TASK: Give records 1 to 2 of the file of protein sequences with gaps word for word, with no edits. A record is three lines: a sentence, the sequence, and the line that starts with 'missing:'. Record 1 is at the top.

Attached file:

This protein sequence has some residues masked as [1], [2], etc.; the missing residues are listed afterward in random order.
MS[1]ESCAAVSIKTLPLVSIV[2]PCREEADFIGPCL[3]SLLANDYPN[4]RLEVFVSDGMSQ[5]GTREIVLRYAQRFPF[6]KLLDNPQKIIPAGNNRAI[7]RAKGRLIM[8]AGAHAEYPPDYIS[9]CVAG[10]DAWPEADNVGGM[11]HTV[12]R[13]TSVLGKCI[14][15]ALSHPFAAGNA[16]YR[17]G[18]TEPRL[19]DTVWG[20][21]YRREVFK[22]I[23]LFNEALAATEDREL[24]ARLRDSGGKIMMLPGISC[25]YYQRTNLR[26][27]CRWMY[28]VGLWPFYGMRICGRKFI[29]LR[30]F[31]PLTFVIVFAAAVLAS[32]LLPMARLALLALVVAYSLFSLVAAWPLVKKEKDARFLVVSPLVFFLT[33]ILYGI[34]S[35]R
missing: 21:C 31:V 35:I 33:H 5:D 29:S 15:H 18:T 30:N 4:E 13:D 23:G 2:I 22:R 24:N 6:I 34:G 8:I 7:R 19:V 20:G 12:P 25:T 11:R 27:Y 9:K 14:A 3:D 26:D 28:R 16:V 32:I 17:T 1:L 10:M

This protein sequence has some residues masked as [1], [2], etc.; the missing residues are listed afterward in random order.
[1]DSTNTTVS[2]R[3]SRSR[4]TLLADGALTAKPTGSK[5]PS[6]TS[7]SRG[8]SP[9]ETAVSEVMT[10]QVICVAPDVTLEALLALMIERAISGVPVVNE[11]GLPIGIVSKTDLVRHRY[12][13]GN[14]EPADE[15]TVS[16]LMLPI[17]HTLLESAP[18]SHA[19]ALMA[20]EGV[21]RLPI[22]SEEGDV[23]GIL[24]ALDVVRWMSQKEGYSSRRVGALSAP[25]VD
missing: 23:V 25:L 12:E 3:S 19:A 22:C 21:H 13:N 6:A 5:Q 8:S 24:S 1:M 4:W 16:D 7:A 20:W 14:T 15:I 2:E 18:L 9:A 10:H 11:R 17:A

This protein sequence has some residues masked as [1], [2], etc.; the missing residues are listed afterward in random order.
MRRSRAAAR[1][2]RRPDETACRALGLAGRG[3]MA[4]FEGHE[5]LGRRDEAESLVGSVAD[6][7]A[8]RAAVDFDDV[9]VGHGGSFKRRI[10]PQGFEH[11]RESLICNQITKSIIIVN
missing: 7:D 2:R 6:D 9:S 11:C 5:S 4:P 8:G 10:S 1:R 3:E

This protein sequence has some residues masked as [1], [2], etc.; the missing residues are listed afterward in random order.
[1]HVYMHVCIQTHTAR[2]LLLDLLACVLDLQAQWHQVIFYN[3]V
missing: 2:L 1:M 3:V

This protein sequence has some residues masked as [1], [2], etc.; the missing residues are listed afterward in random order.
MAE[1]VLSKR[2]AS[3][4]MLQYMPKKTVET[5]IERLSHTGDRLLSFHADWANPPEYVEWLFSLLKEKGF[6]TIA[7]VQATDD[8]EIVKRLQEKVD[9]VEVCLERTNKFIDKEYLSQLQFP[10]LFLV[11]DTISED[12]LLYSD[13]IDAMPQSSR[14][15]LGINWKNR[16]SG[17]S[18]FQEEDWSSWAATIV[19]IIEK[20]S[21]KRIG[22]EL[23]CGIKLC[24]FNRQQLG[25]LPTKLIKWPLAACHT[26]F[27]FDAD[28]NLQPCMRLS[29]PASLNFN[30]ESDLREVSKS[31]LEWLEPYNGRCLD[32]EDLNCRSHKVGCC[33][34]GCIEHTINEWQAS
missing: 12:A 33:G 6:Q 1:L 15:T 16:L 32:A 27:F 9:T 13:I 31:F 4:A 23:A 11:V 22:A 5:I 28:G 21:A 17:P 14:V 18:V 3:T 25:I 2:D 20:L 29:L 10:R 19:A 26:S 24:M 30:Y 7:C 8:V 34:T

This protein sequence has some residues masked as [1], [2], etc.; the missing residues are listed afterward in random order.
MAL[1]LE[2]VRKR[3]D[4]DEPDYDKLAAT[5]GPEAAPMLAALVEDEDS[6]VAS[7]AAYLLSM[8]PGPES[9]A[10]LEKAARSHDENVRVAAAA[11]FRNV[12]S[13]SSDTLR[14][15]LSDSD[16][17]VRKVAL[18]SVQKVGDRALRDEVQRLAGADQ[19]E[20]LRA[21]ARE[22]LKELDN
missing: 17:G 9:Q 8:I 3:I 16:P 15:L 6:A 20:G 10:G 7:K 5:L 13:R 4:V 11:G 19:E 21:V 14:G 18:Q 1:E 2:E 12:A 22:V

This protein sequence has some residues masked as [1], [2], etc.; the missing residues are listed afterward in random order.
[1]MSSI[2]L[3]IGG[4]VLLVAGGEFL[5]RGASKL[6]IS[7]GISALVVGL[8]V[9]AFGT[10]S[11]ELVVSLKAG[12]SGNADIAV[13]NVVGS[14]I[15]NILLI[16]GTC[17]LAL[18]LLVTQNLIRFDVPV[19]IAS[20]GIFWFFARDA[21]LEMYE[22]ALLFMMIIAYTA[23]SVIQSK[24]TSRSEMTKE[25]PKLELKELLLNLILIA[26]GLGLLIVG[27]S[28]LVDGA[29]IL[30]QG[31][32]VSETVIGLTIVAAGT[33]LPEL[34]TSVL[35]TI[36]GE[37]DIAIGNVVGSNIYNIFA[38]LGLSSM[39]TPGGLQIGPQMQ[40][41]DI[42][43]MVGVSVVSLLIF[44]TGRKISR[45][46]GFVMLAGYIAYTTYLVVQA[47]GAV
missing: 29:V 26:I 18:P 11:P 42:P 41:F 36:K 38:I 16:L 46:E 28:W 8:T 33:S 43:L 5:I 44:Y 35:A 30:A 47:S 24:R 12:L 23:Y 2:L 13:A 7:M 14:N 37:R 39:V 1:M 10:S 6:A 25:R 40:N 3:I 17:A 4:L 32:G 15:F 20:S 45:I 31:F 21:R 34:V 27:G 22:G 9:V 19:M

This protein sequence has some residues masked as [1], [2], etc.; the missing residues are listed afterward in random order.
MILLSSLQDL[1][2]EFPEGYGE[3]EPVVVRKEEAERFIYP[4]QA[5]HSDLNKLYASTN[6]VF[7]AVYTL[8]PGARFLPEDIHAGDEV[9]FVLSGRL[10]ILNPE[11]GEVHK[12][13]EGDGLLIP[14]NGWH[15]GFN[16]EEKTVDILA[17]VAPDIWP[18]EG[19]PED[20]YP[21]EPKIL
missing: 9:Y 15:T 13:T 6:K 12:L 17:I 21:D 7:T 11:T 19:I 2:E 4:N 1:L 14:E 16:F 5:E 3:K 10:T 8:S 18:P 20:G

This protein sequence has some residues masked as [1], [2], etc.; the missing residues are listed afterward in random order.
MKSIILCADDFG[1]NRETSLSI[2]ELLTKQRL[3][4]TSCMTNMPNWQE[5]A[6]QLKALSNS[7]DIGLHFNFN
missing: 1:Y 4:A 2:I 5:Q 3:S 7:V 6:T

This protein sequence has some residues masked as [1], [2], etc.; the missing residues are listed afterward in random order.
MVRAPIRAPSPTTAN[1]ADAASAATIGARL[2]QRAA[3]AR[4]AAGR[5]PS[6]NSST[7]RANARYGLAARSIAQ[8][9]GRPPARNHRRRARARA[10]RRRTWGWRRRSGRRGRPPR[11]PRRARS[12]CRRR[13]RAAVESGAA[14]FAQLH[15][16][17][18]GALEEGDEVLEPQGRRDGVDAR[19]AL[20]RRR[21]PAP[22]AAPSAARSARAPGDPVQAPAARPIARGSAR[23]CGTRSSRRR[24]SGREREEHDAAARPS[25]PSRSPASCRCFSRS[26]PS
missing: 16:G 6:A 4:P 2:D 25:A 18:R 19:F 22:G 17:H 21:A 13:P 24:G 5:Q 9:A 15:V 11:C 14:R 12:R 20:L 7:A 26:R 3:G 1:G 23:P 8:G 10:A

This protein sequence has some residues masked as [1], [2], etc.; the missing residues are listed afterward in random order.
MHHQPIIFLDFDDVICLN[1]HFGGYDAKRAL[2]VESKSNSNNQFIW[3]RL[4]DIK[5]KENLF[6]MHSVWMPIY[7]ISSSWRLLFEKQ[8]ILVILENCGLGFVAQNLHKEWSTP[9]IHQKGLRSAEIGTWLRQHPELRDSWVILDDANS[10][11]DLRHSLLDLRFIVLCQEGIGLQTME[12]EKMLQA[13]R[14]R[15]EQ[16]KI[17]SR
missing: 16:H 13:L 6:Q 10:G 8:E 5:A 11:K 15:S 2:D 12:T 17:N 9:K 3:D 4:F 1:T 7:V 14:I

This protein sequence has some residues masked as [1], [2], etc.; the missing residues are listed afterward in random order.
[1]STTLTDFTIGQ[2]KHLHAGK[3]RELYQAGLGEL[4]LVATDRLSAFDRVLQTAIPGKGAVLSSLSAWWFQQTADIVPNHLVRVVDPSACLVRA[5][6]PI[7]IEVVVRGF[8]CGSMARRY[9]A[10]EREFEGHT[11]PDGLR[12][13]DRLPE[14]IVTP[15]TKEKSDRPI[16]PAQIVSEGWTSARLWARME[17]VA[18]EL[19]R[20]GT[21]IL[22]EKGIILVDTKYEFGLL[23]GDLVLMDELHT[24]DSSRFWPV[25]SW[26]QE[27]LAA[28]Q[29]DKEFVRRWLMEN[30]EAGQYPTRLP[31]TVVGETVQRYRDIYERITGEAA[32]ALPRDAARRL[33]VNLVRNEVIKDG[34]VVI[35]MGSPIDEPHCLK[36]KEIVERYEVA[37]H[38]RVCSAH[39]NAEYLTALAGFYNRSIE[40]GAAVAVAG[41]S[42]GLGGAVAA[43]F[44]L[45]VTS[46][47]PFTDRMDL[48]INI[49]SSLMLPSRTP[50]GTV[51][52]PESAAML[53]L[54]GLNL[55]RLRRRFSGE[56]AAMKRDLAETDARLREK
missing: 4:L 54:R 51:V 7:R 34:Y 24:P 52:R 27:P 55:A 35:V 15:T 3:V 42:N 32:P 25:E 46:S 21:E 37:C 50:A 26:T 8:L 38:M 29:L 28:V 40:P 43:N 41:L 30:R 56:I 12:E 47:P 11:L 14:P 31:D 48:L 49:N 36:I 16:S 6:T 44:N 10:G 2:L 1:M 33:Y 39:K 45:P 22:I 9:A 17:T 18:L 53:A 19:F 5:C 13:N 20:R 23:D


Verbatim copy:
This protein sequence has some residues masked as [1], [2], etc.; the missing residues are listed afterward in random order.
MS[1]ESCAAVSIKTLPLVSIV[2]PCREEADFIGPCL[3]SLLANDYPN[4]RLEVFVSDGMSQ[5]GTREIVLRYAQRFPF[6]KLLDNPQKIIPAGNNRAI[7]RAKGRLIM[8]AGAHAEYPPDYIS[9]CVAG[10]DAWPEADNVGGM[11]HTV[12]R[13]TSVLGKCI[14][15]ALSHPFAAGNA[16]YR[17]G[18]TEPRL[19]DTVWG[20][21]YRREVFK[22]I[23]LFNEALAATEDREL[24]ARLRDSGGKIMMLPGISC[25]YYQRTNLR[26][27]CRWMY[28]VGLWPFYGMRICGRKFI[29]LR[30]F[31]PLTFVIVFAAAVLAS[32]LLPMARLALLALVVAYSLFSLVAAWPLVKKEKDARFLVVSPLVFFLT[33]ILYGI[34]S[35]R
missing: 21:C 31:V 35:I 33:H 5:D 29:S 15:H 18:T 30:N 4:E 13:D 23:G 2:I 22:R 24:N 6:I 34:G 8:I 7:R 19:V 20:G 12:P 25:T 11:R 27:Y 9:K 14:A 3:D 26:D 28:R 16:V 32:I 17:T 1:L 10:M

This protein sequence has some residues masked as [1], [2], etc.; the missing residues are listed afterward in random order.
[1]DSTNTTVS[2]R[3]SRSR[4]TLLADGALTAKPTGSK[5]PS[6]TS[7]SRG[8]SP[9]ETAVSEVMT[10]QVICVAPDVTLEALLALMIERAISGVPVVNE[11]GLPIGIVSKTDLVRHRY[12][13]GN[14]EPADE[15]TVS[16]LMLPI[17]HTLLESAP[18]SHA[19]ALMA[20]EGV[21]RLPI[22]SEEGDV[23]GIL[24]ALDVVRWMSQKEGYSSRRVGALSAP[25]VD
missing: 23:V 25:L 12:E 3:S 19:A 22:C 21:H 13:N 6:A 5:Q 8:S 24:S 1:M 4:W 16:D 7:A 20:W 14:T 15:I 2:E 18:L 9:A 10:H 11:R 17:A